Alcohol and health: compatible, or not?

To drink (alcohol) or not to drink, that is the question. Whether alcohol is part of a healthy lifestyle is a question that is frequently debated, unfortunately with no clear answer. 
Many research studies suggest that moderate amounts of alcohol have some health benefits, particularly for the heart and arteries (cardiovascular health), and consumption of red wine is frequently offered up as the explanation for the “French Paradox” (i.e., that the French enjoy cheese and other rich foods quite often, yet aren’t dropping dead of heart attacks right and left), although I suspect that vegetable consumption and the more relaxed pace of meals truly deserve the credit.
Oddly, the benefits ascribed to moderate alcohol consumption (defined roughly as 1 drink per day for women and 2 drinks a day for men) appear to be due to the actual alcohol in the alcohol (i.e., ethanol). While resveratrol, a compound found in red wine (as well as in the skins of grapes, blueberries and raspberries), has long been hypothesized to have anti-inflammatory effects and other health benefits in humans, research results have been inconsistent.
What is certain is that a glass of red wine a day won’t compensate for a diet that is low in vegetables and high in refined carbohydrates (white flour and sugar) and highly processed foods. Moderate alcohol consumption, red wine in particular, is part of the traditional Mediterranean diet, which is based on whole plant foods (vegetables, fruit, beans and lentils, whole grains, nuts and seeds, olives) as well as fish and smaller amounts of other animal foods, such as high-quality yogurt and cheese. The healthfulness of this eating style has been supported by massive amounts of research, but red wine is only one small part of it.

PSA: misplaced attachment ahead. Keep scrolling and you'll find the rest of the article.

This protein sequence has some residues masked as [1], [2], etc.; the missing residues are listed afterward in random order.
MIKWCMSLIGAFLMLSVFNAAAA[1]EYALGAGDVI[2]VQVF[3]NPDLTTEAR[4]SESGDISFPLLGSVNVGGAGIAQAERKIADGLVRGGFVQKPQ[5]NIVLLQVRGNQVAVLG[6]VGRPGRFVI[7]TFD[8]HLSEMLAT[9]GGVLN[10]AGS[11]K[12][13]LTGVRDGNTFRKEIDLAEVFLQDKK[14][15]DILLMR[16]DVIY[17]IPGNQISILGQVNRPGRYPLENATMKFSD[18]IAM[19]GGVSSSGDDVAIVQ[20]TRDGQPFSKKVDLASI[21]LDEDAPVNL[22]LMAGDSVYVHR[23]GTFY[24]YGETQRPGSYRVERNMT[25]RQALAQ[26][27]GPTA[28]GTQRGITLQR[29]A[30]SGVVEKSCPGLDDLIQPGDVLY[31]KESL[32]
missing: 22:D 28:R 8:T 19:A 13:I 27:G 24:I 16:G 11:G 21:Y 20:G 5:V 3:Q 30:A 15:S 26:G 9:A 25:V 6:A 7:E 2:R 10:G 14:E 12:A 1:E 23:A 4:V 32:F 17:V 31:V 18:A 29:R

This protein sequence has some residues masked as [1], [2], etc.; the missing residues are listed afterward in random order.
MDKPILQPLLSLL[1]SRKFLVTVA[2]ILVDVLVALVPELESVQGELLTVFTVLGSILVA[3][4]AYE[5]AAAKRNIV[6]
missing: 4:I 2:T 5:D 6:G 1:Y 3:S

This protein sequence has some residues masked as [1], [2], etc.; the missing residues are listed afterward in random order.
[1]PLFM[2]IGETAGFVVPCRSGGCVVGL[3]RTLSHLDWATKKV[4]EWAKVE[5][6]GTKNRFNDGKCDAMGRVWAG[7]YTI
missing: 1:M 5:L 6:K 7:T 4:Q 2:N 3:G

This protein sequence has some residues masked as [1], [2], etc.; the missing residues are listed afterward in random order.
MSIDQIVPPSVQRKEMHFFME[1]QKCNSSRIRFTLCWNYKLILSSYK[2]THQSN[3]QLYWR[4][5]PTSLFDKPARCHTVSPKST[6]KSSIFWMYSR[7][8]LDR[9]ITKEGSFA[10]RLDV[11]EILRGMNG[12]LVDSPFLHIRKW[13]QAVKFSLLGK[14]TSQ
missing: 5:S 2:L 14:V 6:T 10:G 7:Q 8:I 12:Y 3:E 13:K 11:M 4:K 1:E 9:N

Personally, as someone who enjoys red wine, microbrewed beer (especially a nice dark porter), dry martinis and good Scotch, it’s a bummer that the limits for moderate alcohol consumption are so low. Adding insult to injury, I live with a man, who by virtue of his gender can drink twice as much as me and still be moderate. Not fair!
Like many people this time of year, both the man and I have been looking at our consumption, which truth be told frequently creeps past moderate. (It’s hard to be enjoying a nice meal with wine at home and not refill the wineglasses!) Although we nixed the idea of doing a dry January, we have decided to rein things in on days we do imbibe, as well as completely abstaining a few days a week. And, as much as we love Georgetown beer, we will not be taking in our growlers for a refill for a while.
The reasons for this are many: 

For me, breast cancer risk is also a concern. It’s not known what level of alcohol consumption carries additional risk, but there’s a suspicion no amount may be safe, as alcohol is a known carcinogen. I don’t have a family history of breast cancer (but that’s true of most women who are diagnosed with breast cancer), but I do have one potentially significant risk factor: I’ve never given birth. 
I don’t obsess about my risk (because what good would that do), but the fact that I provide nutritional counseling for cancer patients means my own potential risk is never too far from my mind. I also feel that if I’m regularly advising patients to watch their own alcohol intake, I need to walk my talk. I can abide many things, but hypocrisy is not one of them. So tonight, I will pour myself a nice glass of sparkling water (which I enjoy) with dinner, and honestly I most likely won’t end up missing the wine.